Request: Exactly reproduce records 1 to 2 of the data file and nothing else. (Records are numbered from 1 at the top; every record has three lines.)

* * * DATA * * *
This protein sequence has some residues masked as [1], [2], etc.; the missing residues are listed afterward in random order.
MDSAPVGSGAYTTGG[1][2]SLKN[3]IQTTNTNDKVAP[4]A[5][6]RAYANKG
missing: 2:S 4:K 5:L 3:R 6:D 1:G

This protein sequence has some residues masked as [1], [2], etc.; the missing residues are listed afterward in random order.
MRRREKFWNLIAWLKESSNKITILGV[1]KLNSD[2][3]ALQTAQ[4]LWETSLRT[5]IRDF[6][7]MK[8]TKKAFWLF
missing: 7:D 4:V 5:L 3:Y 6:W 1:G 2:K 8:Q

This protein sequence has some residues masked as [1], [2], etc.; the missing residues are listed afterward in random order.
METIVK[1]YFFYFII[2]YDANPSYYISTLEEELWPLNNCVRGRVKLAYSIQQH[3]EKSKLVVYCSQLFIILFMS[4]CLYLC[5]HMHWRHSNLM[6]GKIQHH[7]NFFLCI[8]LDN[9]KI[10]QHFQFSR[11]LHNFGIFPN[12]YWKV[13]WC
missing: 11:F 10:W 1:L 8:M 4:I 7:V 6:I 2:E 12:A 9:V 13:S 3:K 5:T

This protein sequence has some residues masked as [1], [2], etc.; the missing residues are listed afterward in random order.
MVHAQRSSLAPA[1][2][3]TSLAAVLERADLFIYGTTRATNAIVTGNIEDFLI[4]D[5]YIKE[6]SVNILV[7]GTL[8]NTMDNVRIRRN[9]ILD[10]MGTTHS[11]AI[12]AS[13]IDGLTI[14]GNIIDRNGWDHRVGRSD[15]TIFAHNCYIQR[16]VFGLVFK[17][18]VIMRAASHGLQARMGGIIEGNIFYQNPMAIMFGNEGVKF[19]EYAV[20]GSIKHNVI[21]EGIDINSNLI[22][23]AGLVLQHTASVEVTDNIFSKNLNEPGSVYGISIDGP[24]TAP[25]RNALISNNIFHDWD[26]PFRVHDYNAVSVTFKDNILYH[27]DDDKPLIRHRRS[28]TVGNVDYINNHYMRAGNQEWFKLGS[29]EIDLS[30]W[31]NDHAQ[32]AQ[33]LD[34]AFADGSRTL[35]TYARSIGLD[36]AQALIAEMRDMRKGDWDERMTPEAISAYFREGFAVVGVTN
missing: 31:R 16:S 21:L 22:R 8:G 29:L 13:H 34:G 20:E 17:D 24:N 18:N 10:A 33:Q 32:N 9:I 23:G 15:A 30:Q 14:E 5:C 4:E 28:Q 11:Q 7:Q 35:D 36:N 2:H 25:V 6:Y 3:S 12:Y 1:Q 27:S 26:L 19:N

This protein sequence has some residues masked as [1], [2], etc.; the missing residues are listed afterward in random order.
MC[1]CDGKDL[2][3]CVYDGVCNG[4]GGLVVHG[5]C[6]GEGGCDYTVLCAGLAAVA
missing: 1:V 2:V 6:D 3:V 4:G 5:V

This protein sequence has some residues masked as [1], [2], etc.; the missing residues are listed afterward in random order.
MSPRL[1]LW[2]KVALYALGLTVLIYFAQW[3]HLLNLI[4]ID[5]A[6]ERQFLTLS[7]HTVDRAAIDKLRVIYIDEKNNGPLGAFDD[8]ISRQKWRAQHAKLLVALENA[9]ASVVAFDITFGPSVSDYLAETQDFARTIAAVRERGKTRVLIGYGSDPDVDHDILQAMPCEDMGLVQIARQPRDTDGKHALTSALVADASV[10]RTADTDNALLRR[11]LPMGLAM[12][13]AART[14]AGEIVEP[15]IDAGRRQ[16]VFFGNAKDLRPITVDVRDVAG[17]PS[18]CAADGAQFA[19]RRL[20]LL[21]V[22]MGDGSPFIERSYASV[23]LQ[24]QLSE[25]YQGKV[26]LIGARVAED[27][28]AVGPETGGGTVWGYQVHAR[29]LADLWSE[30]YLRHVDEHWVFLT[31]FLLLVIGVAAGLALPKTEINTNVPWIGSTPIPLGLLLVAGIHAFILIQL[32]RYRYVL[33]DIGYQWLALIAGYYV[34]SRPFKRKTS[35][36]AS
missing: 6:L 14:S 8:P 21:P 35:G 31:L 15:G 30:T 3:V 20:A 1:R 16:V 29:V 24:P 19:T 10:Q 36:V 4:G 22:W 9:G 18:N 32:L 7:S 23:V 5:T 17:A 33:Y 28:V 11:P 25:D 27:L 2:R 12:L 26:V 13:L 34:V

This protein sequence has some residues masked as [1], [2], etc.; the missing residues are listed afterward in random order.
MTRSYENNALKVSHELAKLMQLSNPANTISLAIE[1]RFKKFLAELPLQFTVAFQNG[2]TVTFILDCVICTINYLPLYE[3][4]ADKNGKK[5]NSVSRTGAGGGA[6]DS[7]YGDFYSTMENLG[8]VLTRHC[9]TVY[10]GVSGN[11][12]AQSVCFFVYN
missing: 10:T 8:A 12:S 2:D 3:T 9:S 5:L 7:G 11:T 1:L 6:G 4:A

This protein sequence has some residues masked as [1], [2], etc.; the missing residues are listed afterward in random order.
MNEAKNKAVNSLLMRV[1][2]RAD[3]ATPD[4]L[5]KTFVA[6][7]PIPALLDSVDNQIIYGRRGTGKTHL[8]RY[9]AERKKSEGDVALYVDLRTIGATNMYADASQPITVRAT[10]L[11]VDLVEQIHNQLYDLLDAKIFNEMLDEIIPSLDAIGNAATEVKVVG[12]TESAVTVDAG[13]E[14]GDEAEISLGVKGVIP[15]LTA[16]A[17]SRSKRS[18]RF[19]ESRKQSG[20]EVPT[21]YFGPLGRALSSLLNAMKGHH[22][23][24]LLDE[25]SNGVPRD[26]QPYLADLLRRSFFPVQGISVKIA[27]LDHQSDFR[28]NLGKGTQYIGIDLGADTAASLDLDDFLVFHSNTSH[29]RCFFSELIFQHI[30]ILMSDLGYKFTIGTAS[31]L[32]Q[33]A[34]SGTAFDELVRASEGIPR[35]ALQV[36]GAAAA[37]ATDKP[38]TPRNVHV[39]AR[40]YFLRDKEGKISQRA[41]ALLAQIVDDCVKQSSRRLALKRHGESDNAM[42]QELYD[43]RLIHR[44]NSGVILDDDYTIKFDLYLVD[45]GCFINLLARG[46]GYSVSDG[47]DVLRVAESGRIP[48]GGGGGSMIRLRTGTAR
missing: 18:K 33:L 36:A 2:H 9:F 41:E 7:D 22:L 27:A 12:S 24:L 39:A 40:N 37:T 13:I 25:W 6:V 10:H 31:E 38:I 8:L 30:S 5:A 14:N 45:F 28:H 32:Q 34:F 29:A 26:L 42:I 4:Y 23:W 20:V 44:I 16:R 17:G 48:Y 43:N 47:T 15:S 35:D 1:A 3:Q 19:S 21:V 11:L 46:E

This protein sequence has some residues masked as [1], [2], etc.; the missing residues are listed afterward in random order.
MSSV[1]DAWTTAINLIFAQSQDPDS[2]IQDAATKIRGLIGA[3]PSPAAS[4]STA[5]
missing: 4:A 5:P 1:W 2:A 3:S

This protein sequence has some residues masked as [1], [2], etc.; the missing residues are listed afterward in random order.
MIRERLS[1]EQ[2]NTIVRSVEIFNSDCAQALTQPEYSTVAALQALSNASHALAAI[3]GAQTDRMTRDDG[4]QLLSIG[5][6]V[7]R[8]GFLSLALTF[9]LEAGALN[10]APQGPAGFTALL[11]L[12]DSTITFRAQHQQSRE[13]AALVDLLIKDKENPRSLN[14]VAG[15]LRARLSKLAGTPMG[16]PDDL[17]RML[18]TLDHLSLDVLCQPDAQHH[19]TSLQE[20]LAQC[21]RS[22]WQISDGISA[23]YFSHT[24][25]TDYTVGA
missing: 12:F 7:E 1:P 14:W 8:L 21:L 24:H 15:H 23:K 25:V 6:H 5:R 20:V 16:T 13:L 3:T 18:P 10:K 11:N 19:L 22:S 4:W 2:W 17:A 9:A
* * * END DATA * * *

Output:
This protein sequence has some residues masked as [1], [2], etc.; the missing residues are listed afterward in random order.
MDSAPVGSGAYTTGG[1][2]SLKN[3]IQTTNTNDKVAP[4]A[5][6]RAYANKG
missing: 2:S 4:K 5:L 3:R 6:D 1:G

This protein sequence has some residues masked as [1], [2], etc.; the missing residues are listed afterward in random order.
MRRREKFWNLIAWLKESSNKITILGV[1]KLNSD[2][3]ALQTAQ[4]LWETSLRT[5]IRDF[6][7]MK[8]TKKAFWLF
missing: 7:D 4:V 5:L 3:Y 6:W 1:G 2:K 8:Q